Stack Overflow is a community of 4.7 million programmers, just like you, helping each other.

Join them; it only takes a minute:

Sign up
Join the Stack Overflow community to:
  1. Ask programming questions
  2. Answer and help your peers
  3. Get recognized for your expertise

I got this use case:

This diagram represents an enterprise model. Java EE technology on Weblogic 10.3 with the leverage of spring framework for IoC and AOP, JPA for persistence with spring jpatemplate, spring integration for the interaction frame. As you can see there is no coupling between the Service and the Gateway since spring integration add all the magic sugar needed.

Now I have to deal with the exception handling. All the chain has no checked exceptions: also the data access has no checked exception since jpatemplate wraps all the sql exception in runtime exceptions.

So the only checked exception that I handle is on the MDB

@Override
    @TransactionAttribute(TransactionAttributeType.REQUIRED)
    public void onMessage(Message message) {
        try {
            TextMessage textMessage = (TextMessage) message;
            String stringMessage = textMessage.getText();

            OnlineEventMessage<? extends Serializable> event = eventMessageParser.parse(stringMessage);

            legacyEventMessageService.handle(event);
        } catch (JMSException e) {
            logger.error("si e' verificato un errore JMS nel processamento dell'evento {}", message, e);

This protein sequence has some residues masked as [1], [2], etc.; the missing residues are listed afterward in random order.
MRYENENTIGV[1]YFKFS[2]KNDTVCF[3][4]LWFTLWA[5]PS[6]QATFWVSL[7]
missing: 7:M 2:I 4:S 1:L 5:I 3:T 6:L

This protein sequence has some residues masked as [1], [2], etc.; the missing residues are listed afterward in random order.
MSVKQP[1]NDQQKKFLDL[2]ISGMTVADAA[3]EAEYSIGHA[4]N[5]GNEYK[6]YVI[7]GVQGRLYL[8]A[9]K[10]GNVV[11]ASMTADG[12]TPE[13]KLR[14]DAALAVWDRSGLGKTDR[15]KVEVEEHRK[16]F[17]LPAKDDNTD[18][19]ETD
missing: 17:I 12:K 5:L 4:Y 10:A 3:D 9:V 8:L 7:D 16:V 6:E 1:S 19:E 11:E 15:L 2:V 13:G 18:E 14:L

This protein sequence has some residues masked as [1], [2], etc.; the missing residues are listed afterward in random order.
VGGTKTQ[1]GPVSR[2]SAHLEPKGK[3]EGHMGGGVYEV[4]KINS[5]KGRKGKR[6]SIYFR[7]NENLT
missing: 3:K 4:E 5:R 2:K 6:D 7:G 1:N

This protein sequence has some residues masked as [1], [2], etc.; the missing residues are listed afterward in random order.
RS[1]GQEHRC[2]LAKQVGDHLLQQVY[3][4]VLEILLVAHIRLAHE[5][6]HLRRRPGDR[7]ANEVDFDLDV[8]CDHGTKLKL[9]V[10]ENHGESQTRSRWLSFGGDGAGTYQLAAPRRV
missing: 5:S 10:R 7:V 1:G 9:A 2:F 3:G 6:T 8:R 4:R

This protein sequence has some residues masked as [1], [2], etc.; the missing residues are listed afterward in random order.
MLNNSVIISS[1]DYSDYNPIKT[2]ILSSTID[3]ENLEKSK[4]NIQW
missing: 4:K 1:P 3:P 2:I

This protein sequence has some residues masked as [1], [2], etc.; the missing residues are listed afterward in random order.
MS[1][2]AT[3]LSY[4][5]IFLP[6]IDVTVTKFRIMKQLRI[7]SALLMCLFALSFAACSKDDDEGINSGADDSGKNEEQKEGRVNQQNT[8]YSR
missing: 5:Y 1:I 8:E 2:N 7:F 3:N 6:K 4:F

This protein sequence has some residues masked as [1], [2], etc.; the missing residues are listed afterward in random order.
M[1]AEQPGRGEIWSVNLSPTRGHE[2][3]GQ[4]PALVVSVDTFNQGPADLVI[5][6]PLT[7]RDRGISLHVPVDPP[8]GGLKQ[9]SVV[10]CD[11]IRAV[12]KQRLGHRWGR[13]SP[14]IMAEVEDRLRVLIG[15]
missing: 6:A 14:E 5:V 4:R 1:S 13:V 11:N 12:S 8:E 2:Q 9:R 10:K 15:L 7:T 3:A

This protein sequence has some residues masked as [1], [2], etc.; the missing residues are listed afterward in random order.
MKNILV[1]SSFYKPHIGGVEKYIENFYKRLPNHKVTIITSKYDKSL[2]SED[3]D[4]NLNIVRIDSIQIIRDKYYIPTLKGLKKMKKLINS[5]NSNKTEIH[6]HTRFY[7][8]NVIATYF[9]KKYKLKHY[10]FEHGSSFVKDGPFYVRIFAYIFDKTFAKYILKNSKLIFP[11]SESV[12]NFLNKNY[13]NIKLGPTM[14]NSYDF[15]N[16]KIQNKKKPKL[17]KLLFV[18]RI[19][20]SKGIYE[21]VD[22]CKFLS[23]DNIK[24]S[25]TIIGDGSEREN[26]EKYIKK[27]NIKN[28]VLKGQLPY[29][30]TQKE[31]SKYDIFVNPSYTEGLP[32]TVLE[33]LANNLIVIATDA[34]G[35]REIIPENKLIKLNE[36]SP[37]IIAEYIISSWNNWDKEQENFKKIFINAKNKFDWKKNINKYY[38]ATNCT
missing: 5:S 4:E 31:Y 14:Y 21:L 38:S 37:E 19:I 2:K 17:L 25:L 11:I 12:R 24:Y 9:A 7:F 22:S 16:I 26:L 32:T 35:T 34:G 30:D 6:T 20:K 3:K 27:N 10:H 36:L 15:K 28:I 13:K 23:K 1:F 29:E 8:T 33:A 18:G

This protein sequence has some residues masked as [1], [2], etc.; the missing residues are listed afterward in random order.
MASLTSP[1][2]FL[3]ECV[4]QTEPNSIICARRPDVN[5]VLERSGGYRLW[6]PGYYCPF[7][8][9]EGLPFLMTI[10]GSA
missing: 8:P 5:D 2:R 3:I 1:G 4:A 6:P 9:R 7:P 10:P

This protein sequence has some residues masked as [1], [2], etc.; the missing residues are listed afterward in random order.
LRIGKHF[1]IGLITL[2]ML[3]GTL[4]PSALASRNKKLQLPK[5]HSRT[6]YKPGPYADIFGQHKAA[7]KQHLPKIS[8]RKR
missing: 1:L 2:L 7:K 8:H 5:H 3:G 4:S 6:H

}
    }

I noticed that if I get a NPE for example on some component of the chain the message is rolled back on the JMS queue and the process is looped back.

Which is the best way to handle exceptions in this scenario? Catch all the runtimeExceptions in the MDB?

Kind regards Massimo

share|improve this question

Which is the best way to handle exceptions in this scenario? Catch all the runtimeExceptions in the MDB?

It depends on what you want to achieve. If feel from your description that you want to prevent the message being rolled back. Is that right?

In that case catching all run time exceptions gets you only so far. The system could also throw errors, which you won't catch then. So you have to catch Throwable instead. But, then the transaction could still time out, resulting in a roll-back.

In short, do you want your MDB to be transactional at all?

Also note that the transaction context from the sender does not propagate to the MDB.

Slightly off topic, but are you really sure you need jpatemplate? It seems pretty much everybody has agreed that the JPA API is fine by itself and doesn't need any 'enhancements' from Spring, including SpringSource themselves.

share|improve this answer
    
I noticed your comment off the topic and I was wondering what is the tradeoff of using jpa instead of jpatemplate. – Massimo Ugues Feb 3 '11 at 20:38
1  
Contrary to some other APIs that benefit a lot or at least a little from Spring's templates, the JPA API is already a well designed and modern API. The tradeoff by using jpatemplate is that you're using another API that doesn't need an API. I can't think of a benefit and therefor it doesn't really seem like a tradeoff. – Arjan Tijms Feb 3 '11 at 21:15

Your Answer

 
discard

By posting your answer, you agree to the privacy policy and terms of service.

Not the answer you're looking for? Browse other questions tagged or ask your own question.